On September 24, 2016, celebrities and politicians celebrated the N.M.A.A.H.C. in a grand-opening ceremony. Obama, in his dedication speech, spoke of the museum with his signature blend of hopefulness and awareness of the occasion’s more complex politics. “This is the place to understand how protest and love of country don’t merely coexist but inform each other, how men can proudly win the gold for their country but still insist on raising a black-gloved fist, how we can wear an ‘I can’t breathe’ T-shirt and still grieve for fallen police officers,” he said. But “a museum alone will not alleviate poverty in every inner city,” or “eliminate gun violence,” or “insure that justice is always color-blind,” he continued. Jim Crow isn’t “ancient history”; “it was just yesterday.” “We shouldn’t despair that it’s not all solved,” he said. “And knowing the largest stories should instead remind us just how remarkable the changes that have taken place truly are—just in my lifetime. And thereby inspire us to further progress.”
Much has changed in the three years since the museum’s opening. When Obama delivered his speech, we were just a few short weeks away from the 2016 Presidential election. Donald Trump—who in the seventies violated the Fair Housing Act to avoid renting to black tenants, who ran an ad demanding the death penalty for the wrongly accused Central Park Five (and still maintained that they were guilty in 2016), who tweeted just this summer that several black and brown representatives of Congress should “go back” to their countries, and who has committed a string of other racist offenses—was elected President.
In the past few years, the museum has responded to Black Lives Matter by curating items from and documenting the movement, bridging its presentation of African-American history with a realistic look at contemporary black life in America. And there are brief moments in its current exhibits when it makes the same connections. A display about the history of Angola, the plantation turned prison, reads “In a country with the world’s highest incarceration rate, where African Americans are imprisoned at six times the rate of white Americans, Angola also provides a crucial contemporary lens through which all Americans can focus on race, equality, and the criminal justice system.” In an exhibit about African-Americans in sports, a display reads “Although football was the first of the major team sports to re-integrate, it has lagged far behind others in promoting African Americans into coaching and management positions.” But the extent to which the museum touches the politics of the present is, understandably, limited.
Harriet Tubman’s lace shawl and hymnal are featured, but they may also bring to mind Trump’s opposition to replacing the notoriously racist Andrew Jackson with Tubman as the face on the twenty-dollar bill. Minstrel dolls and puppets, with information about damaging black stereotypes and blackface, are featured, but they may also bring to mind the enduring popularity of blackface and brownface even today. Though the N.M.A.A.H.C. aims to highlight African-American history, daily the repercussions of that history make themselves felt in new ways to black Americans. Those past injustices and abuses are ingrained in the institutions that shape our lives and so continue to color the entirety of our experience.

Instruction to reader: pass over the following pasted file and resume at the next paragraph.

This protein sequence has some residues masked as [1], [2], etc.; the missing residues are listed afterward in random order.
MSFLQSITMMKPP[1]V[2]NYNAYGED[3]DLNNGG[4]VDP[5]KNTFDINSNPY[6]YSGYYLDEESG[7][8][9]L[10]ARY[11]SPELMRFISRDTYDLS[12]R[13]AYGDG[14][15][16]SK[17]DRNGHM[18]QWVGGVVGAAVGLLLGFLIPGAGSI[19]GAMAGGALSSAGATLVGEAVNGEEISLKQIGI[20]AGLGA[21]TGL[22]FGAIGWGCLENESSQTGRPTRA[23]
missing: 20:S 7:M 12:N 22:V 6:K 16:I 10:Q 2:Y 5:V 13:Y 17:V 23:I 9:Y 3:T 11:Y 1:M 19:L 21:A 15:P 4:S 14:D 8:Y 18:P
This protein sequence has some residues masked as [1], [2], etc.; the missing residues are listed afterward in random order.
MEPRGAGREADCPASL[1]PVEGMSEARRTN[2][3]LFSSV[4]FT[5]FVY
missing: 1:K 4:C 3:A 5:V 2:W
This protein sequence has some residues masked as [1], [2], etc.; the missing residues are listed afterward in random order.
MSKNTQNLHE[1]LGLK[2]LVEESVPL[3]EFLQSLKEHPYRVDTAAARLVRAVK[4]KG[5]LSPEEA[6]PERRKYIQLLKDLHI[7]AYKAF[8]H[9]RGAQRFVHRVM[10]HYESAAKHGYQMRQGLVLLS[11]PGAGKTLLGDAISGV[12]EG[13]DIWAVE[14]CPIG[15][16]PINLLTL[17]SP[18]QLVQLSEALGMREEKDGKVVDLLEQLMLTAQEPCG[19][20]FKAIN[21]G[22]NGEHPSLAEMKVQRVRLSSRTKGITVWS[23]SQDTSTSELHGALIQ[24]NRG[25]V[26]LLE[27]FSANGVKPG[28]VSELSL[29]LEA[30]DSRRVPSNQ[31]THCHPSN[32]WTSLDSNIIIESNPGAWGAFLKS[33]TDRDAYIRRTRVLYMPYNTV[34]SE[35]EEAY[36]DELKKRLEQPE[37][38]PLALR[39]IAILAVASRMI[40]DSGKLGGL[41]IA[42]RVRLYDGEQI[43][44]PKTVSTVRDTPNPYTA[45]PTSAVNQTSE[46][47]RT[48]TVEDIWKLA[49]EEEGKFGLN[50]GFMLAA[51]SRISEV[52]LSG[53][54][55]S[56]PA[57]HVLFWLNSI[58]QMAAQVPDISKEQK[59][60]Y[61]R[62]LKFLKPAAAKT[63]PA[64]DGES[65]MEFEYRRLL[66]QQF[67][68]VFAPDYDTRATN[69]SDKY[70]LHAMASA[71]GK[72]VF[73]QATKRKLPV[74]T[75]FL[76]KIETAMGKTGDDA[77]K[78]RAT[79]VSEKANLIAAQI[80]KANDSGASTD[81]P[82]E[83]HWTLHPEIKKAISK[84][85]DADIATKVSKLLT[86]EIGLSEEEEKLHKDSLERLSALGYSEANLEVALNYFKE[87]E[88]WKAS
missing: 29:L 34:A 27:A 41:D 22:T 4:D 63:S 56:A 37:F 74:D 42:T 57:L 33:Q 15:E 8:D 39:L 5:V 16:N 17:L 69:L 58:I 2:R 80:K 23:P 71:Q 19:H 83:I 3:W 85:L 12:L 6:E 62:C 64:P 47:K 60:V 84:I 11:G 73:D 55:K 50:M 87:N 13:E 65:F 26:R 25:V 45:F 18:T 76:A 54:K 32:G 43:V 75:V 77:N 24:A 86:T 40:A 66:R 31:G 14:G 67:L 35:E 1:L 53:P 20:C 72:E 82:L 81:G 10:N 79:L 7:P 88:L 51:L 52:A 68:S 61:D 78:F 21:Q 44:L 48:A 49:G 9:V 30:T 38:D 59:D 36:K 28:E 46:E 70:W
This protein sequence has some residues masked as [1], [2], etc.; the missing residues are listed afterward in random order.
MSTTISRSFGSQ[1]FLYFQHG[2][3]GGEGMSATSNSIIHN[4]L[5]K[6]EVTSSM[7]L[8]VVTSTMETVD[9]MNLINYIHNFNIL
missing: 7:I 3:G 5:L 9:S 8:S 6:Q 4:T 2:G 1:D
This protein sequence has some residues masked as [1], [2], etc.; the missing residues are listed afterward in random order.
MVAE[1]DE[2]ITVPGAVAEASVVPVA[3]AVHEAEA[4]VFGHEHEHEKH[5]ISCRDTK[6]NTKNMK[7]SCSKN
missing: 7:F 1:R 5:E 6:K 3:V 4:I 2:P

The museum’s proximity to the White House, home to a black President when it opened but now to a President who has sympathized with white supremacists, somewhat dwarfs its stature. In his memoir, released last month, also on the third anniversary of the N.M.A.A.H.C.’s opening, the founding director, Lonnie G. Bunch III, writes of the disappointing experience he had when Trump visited the museum and attacks the Administration for its “combative relationship with many in the African American community.” But he also writes that many have found the museum to be a balm since the election. “Many visitors have told me that since the election in 2016, the museum has gained even greater significance,” Bunch writes. “To some, visiting the museum allows them to find the solace, inspiration and hope that the current poisonous political partisanship and racial antipathy will one day be overcome.”
The walls of the N.M.A.A.H.C. are covered with quotes from the greats: Martin Luther King, Jr., Maya Angelou, Langston Hughes, Toni Morrison, and more. Tokens of wisdom from figures of peaceful resistance and from men and women of arts and letters exist alongside the footprints of more firebrand revolutionaries—pictures of Black Panthers and Stokely Carmichael, video of Malcolm X, a poem by Amiri Baraka—in a space that cannot fully represent, or atone for, the continued injustices and prejudices of the country. But it’s an act of folly to expect reparations, in any sense, from a museum. As Obama said in his dedication speech three years ago, it’s neither the museum’s role nor responsibility to account for America, nor its intention to provide itself as a vessel for the comprehensive body of the black experience in America. Neither can the museum provide a view of blackness, for blackness, without accounting for those who exist outside of it.
The result is an institution that exists in a liminal space, attempting to be both specific to but greater than a singular racial experience, both historical and savvy to the present moment. For years, many fought for such an institution, the beauty and relevance of which is undeniable, where I witnessed, among the clamor of schoolchildren, a woman with skinny dreadlocks quietly weeping in front of an exhibition of a slave cabin—unceremoniously blotting her nose and eyes as she continued on through the space. In some sense, the museum, by design, by the limits of its perspective, will always be a failure. In another, in the spaces where the black visitors lingered, looking at their ancestry, and where white visitors passed respectfully, silently, noting their own position in the history—a shared history that implicates all of us in this America—the museum was and will continue to be a success. This duplicity is, as the museum called it, part of the American paradox: a museum that represents both stagnancy and change, advancement and retrogression, black America and the rest.